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    Urban Gardening in Siloé

    Local leaders plant community gardens as an answer to violence and poverty.

    By Harold Muñoz

    November 2, 2021

    Where there should have been a community garden in the La Piedra neighborhood, there was only rubble and weeds. No food will be harvested there and once again, hunger will flourish. The garden, begun as a resource for all, should have been taken care of by everyone. Yet it was in such a state of neglect that an apologetic resident emerged from his doorway to speak on behalf of his neighbors. “It’s just that with the strike, we’ve been busy with other things,” he explained to John Guevara, a community leader who is advising gardening efforts throughout Siloé, a low-income area in Cali, Colombia. John acknowledged the explanation without argument. He knows it is useless to argue when someone doesn’t want to do something. Furthermore, after a year of spearheading social projects from his own neighborhood of La Estrella, John has understood that community work is a constant dance of agreements and compromises. “The idea,” John reminded the resident before moving on, “is that you all take responsibility, hermano. That we all take charge of our bad situation.”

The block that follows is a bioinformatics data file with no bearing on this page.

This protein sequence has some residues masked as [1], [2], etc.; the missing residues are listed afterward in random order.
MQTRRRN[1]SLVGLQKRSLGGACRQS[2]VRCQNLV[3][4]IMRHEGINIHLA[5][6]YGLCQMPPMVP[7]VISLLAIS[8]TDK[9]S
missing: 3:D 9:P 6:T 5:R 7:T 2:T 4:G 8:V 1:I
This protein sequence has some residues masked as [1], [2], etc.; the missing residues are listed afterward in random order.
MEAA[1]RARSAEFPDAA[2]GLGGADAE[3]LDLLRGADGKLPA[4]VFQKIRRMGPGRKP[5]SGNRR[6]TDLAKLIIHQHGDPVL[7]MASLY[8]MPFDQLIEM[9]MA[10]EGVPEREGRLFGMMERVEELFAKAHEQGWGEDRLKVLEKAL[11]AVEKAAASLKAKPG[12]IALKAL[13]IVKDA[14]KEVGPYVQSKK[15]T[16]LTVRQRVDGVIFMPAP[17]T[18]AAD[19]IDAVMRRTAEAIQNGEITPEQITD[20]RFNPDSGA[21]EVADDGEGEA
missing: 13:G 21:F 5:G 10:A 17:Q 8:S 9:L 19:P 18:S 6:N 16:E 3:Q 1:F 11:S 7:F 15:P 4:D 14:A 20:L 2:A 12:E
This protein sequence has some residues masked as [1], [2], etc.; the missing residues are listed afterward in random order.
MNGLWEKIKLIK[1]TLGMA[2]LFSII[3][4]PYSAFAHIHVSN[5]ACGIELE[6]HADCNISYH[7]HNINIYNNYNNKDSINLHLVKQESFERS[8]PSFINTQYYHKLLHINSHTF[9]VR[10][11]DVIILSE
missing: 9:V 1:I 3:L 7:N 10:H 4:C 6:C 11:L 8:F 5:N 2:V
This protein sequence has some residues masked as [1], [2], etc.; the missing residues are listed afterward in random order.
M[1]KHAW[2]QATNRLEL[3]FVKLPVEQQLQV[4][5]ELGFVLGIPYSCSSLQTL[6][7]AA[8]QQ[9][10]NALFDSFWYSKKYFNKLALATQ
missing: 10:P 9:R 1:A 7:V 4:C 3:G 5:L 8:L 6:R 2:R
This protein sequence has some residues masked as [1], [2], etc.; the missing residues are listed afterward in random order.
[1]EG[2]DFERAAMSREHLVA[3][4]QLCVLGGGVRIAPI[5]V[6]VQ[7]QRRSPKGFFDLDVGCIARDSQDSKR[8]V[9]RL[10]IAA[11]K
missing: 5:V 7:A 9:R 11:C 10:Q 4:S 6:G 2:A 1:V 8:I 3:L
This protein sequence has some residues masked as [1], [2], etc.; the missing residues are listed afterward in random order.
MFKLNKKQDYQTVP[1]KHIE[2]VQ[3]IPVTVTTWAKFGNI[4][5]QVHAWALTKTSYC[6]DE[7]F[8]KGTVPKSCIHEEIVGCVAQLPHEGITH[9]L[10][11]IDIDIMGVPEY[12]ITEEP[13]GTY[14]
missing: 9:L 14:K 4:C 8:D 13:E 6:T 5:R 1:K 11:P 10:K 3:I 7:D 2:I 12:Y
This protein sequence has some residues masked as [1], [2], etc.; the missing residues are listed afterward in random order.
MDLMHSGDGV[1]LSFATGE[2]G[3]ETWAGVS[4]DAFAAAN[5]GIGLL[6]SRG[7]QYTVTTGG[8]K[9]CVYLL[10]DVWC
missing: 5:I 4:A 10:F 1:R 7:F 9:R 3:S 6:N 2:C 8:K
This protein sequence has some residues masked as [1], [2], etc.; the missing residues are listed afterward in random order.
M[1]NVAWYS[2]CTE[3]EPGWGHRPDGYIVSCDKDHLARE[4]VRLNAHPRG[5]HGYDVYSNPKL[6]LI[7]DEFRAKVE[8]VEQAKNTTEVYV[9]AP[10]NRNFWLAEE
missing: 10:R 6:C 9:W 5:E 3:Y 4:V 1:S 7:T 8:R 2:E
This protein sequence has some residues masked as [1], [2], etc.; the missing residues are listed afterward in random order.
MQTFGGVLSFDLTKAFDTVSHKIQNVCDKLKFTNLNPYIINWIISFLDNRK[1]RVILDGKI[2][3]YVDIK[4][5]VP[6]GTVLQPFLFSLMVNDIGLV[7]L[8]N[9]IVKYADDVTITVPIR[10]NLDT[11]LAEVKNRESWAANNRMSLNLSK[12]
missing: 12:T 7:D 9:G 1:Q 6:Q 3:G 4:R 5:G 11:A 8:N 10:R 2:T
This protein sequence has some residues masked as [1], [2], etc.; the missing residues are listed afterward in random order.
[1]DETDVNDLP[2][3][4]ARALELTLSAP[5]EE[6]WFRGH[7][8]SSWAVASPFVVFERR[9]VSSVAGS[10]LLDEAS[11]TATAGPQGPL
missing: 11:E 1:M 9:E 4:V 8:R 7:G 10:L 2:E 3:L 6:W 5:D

The event which eclipsed the community garden for the La Piedra residents was the Colombian national strike that began on April 28, 2021. The national government had proposed a tax reform which touched deep wounds and inflamed class hatred. Once again the state tried to close the fiscal gap, caused this time by the COVID-19 pandemic, by tightening the already-choking noose around the middle and working classes. Protests and riots broke out. Police attempts to control the situation often involved excessive force, which was frequently documented on protesters’ cell phones. The evidence of these abuses is undeniable; the Inter-American Commission on Human Rights stated as much in a report presented on July 5 before the Organization of American States.